28, Nathan Kilcrease RHP (R/R, Sr.); 3.74ERA, 5-4, 77.IP, 84h, 38r(32e), 20w, 63k (.275oba; WHIP:1.35).

32, Adam Morgan LHP (L/L, Jr.); 3.89ERA, 5-4, 81.IP, 77h, 38r(35e), 21w, 67k (.252oba; WHIP:1.21)

26, Jonathon Smart RHP (R/R, Sr.); 2.21ERA, 4-1, 9SV, 61.IP, 56h, 17r(15e), 13w, 33k (.247oba; WHIP:1.13).

21, Adam Windsor LHP (L/L, So.); 4.35ERA, 3-2, 31.IP, 29h, 20r(15e), 5w, 10k (.257 oba).

27, Taylor Wolfe LHP (L/L, So.); 4.47ERA, 1-2 1SV, 46.1IP, 38h, 25r(23e), 19w, 48k (.212oba; WHIP:1.45).

11, Trey Pilkington RHP (R/R, So.); 4.38ERA, 2-3, 39.IP, 38h, 21r(19e), 11w, 17k (.268 oba).

29, Charley Sullivan RHP (R/R, Sr.); 3.03ERA, 2-2, 29.2IP, 37h, 14r(10e), 11w, 23k (.308 oba).

22, Nathan Kennedy RHP (R/R, Jr.); 4.11ERA, 1-0, 1SV, 15.1IP, 20h, 11r(7e), 7w, 9k (.328 oba).

6, Josh Rosecrans RHP (R/R, Jr.); 5.14ERA, 0-0, 7.IP, 11h, 5r(4e), 3w, 5k (.355 oba).

44, Tucker Hawley RHP (R/R, So.); 3.57ERA, 6-2, 45.1IP, 43h, 19r(18e), 6w, 29k (.251 oba).

7, Brett Whittaker RHP (R/R, Sr.); 2.70ERA, 1-0, 2SV, 16.2IP, 14h, 7r(5e), 6w, 17k (.215 oba).

Totals:

Bama (team) ERA: 3.80
Opponent (team) ERA: 4.59
Bama (team) On Base Average: .260
Opponent (team) On Base Average: .279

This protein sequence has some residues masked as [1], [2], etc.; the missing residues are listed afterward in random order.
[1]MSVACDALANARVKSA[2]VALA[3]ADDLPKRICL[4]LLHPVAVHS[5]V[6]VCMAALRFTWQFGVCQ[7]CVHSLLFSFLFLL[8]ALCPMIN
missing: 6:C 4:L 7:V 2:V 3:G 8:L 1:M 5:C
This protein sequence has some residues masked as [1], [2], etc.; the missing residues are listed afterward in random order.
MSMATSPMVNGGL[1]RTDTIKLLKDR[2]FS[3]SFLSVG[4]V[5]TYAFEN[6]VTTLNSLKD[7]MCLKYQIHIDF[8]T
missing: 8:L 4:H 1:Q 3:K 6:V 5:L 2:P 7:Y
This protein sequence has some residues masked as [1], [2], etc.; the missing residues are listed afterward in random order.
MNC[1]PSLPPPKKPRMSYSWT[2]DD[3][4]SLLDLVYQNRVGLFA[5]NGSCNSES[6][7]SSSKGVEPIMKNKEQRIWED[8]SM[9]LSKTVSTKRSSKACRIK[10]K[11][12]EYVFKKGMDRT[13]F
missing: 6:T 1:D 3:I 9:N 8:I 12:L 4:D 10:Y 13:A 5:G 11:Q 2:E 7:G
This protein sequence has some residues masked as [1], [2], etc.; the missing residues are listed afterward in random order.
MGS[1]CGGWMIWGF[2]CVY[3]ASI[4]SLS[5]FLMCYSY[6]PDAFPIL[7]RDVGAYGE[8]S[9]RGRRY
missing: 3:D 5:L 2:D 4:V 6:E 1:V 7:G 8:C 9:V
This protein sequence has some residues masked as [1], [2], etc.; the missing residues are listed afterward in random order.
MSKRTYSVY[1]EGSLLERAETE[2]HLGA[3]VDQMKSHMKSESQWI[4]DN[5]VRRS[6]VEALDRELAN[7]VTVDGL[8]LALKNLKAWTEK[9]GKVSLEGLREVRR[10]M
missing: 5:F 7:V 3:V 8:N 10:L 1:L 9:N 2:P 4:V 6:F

In summary, Alabama's starting pitchers are a talented group. But there exists a tendency for Tide leads to shrink or fade once the bullpen gets involved. Our success against the Tide depends upon how well we can hit their starters and get them off of their game by keeping them uncomfortable with what they are throwing to us. As a team, we do a pretty good job of this and I have been impressed with the amount of production we have gotten from our bench over the past few weeks.

For sure, the only set back we could have is if we play this series as we did against Ole Miss… with a lethargic attitude against a pitcher or two that had a successful series against our hitters. This Yardcock team looks far from being lethargic; our defense is strong and I suspect it is capable of taking 2 of 3 games from the Tide in Tuscaloosa. It is known that the new bats have placed much emphasis on the value of pitching and I sincerely believe this is our edge over Alabama; from our starters, to middle relief and our closers to end a game. We have an edge over Bama in pitching and defense.